Looking ahead to May’s Holyrood election it’s clear that the prosperity of the electorate will play a major part in how people will vote.
It’s good news on that front in Scotland, apparently, with figures from a study by the Resolution Foundation showing the typical (median) pay of a Scottish worker went above those in England for the first time.
And it seems workers in the Falkirk area are earning more than they were a year ago with the median wage going up from £510 a week to £514.
Although this does not reflect the average weekly wage of most Falkirk residents, it does highlight that wages are creeping up. The figures are not an accurate reflection on what many Falkirk residents will earn as a high number don’t bring in over £500 per week, but they are an indication that the local economy is performing better.
The ONS statistics also show that Falkirk men are still earning a lot more than women with average wages of £548 and £457 for full-time workers respectively – up from £538 and £450 the previous year.
The number of people out of work has also fallen with a total of 2070 people claiming benefits in December last year, 460 less than was claiming in 2014.
But while the boost is being welcomed, Scotland’s unemployment rate remains above the UK average and the Resolution Foundation says problems relating to low pay will continue.
The think tank say one in five employees in Scotland is low paid and is calling for more people to earn the Living Wage as well as political parties to make the issue a top priority in their election campaigns.
Research analyst Conor d’Arcy said: “Changes in UK-wide policy will have varying effects on Scottish households in coming years. The National Living Wage should boost the pay of thousands of Scottish workers though will be less transformative than in many parts of the UK.
“The work incentives structure of Universal Credit may result in some workers reducing the number of hours they work and cuts planned to in-work support from 2020 will have a large impact on the incomes of many Scottish households.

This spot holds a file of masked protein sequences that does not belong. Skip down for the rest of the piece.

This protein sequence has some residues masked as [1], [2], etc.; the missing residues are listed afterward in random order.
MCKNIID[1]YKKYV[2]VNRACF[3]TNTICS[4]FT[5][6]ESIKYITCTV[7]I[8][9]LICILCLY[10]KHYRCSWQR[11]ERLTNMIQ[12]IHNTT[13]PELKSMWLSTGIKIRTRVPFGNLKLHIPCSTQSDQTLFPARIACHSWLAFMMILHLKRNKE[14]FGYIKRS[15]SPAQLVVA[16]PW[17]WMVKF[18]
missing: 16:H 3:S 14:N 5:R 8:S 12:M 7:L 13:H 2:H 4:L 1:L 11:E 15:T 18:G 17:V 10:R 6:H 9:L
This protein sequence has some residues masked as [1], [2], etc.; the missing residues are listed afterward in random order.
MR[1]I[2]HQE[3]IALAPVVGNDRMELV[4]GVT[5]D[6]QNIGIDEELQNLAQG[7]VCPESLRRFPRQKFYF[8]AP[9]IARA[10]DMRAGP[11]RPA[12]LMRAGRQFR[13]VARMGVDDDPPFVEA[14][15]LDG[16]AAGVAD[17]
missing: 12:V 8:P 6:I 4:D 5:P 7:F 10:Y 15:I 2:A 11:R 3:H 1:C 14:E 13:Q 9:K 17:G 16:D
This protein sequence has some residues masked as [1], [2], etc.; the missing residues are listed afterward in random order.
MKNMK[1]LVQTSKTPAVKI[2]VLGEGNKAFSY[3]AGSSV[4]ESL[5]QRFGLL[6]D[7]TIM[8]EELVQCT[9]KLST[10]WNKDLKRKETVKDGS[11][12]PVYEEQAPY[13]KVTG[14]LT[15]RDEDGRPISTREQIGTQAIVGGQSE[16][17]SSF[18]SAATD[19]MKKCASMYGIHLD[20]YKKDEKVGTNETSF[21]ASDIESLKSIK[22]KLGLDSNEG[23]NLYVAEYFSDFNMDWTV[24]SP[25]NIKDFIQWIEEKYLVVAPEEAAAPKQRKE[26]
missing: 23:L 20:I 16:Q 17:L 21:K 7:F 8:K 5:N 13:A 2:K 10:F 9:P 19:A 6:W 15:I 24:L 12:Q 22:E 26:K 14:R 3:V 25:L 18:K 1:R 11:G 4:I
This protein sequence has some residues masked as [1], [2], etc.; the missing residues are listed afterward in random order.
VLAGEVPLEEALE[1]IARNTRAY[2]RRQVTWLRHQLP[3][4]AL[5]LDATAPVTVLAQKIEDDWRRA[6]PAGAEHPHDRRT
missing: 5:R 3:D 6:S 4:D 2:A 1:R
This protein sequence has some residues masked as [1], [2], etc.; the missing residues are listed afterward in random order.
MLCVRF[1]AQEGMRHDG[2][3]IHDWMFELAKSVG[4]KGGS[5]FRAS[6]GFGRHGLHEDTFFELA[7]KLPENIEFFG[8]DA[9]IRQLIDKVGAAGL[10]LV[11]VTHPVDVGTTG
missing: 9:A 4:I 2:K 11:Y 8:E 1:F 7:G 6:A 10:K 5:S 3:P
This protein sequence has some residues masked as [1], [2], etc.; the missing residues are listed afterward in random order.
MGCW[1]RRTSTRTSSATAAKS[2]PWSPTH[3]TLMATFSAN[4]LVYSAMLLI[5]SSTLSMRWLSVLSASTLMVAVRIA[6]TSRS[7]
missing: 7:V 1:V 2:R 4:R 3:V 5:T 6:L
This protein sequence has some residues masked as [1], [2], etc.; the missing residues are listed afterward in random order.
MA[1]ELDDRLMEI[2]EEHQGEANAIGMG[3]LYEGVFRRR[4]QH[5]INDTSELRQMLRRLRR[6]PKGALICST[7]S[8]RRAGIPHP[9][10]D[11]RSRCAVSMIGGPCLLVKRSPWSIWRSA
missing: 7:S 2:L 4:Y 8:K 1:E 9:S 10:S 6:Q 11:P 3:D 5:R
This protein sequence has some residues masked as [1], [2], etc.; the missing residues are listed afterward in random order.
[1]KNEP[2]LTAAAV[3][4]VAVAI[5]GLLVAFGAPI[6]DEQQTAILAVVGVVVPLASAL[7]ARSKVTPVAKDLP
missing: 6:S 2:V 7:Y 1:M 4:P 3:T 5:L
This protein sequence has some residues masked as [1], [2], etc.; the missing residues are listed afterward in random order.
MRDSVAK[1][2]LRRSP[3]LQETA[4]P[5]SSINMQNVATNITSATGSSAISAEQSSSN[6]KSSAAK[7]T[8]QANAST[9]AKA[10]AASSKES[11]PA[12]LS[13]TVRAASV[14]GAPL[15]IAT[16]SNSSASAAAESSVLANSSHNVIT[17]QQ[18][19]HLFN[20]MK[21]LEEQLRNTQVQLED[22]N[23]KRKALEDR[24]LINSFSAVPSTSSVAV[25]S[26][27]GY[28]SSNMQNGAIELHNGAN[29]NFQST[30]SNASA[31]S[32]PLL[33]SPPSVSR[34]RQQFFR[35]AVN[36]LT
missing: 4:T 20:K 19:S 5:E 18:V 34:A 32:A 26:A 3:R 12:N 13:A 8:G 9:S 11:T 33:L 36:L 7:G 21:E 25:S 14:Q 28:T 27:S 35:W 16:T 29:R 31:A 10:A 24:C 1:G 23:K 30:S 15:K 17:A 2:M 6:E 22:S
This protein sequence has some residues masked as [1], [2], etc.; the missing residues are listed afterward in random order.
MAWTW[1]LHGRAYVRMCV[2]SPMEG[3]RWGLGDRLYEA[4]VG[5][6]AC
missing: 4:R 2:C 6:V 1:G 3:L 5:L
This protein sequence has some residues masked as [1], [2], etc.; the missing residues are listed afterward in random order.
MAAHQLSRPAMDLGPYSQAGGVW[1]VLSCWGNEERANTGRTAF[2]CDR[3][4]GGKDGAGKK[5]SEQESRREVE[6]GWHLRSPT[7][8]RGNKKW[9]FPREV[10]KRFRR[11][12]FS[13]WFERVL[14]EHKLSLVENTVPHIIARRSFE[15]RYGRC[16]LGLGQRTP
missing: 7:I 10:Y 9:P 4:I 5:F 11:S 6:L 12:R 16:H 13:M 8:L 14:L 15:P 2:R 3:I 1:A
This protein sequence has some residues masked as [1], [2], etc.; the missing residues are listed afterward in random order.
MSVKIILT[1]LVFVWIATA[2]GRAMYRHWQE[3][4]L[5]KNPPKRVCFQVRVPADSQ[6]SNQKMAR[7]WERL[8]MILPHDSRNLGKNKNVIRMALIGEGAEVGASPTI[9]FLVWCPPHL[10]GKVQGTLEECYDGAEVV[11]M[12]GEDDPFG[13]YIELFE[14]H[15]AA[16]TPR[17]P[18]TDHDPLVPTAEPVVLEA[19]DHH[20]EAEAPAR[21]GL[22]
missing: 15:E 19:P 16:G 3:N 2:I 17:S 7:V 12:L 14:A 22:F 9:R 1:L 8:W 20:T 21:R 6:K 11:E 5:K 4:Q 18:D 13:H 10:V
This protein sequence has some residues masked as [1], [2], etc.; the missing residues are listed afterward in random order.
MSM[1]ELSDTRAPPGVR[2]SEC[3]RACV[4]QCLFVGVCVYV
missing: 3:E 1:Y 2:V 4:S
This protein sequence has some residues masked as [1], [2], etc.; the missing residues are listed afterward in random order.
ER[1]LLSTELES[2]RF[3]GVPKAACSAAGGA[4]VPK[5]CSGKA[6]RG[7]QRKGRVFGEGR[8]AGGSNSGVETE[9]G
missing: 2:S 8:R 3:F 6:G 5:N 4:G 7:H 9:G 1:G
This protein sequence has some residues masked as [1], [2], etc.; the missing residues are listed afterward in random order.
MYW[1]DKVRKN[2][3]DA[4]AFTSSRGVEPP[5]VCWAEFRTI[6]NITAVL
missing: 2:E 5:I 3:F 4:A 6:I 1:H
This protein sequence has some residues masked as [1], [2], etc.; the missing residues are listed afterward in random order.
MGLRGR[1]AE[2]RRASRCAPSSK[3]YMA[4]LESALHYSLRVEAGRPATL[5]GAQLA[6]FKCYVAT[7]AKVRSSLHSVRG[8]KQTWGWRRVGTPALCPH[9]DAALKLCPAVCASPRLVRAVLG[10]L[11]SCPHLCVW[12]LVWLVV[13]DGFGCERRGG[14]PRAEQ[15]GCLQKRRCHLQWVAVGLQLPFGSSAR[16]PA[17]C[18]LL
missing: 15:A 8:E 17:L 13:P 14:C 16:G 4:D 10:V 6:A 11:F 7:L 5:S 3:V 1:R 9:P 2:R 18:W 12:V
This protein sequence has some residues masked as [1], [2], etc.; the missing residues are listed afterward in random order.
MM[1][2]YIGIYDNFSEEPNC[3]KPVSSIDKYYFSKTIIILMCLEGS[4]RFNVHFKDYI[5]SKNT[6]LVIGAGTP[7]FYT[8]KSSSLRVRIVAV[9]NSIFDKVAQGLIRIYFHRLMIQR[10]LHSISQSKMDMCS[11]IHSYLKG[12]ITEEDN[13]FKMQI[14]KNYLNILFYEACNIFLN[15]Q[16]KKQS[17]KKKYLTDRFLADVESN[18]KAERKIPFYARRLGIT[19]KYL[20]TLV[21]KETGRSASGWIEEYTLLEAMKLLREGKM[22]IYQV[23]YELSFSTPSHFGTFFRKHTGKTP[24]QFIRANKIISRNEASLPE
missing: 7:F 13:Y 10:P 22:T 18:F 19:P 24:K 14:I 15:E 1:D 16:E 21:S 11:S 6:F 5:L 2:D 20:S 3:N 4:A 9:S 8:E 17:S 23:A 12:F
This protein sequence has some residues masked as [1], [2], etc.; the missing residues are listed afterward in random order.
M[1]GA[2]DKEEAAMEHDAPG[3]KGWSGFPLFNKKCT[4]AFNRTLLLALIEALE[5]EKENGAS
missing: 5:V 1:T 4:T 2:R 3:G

“Alongside personal tax allowance cuts which will primarily benefit higher earners, it appears that UK tax and benefit policy is unlikely to act as a boost to the income of low and middle income Scottish families.”
Politicians pledge to fight for low income workers
Politicians from the two main parties vying for the Falkirk East seat in May have vowed to battle for higher wages for low paid workers.
Labour candidate Councillor Craig R Martin said: “The first thing a Scottish Labour government would do is only allow companies that pay a Living Wage to get government contracts.
“It should not be the case that you can get million pound contracts from the Scottish Government, make profits from that contract while your workers struggle to make ends meet.
“It is simple – pay the Living Wage first – then dish out profits. A more equal society is not only fairer, it does better in terms of economic stability and wealth creation.”
He added: “The care sector in Scotland also needs radical reform and one will be those who ensure our parents and grandparents are cared for are given a fair wage. It should not be that low paid workers are the second biggest users of food banks in Scotland.
“We in the Labour party are fighting against the anti-trade union bill that will further diminish the voice of workers, are looking at introducing pay ratios between those at the top and those at the bottom and stopping dividend payments by low pay companies.
Falkirk East MSP Angus, who is running for re-election for the SNP, said “The SNP is committed to promoting good employment practices and fair pay in Scotland. There were encouraging figures from the Resolution Foundation which showed that, over the last two decades, pay in Scotland has grown faster than any other nation or region in the UK.
“This positive news demonstrates that the work of the SNP in government to tackle low pay and promote good working practices in Scotland is continuing to make a difference in Falkirk district.
“While employment law remains reserved to the UK Government, the Scottish Government continues to do everything it can to further improve employment standards and promote good working practices, including the Living Wage of £8.25 an hour. I fully support the Living Wage campaign.
“We are taking action to lift those who are not receiving the Living Wage out of low pay. For example, in the care sector we are working to address low pay by encouraging care providers to pay the Living Wage, and are working with COSLA and care providers to further progress fair work practices.”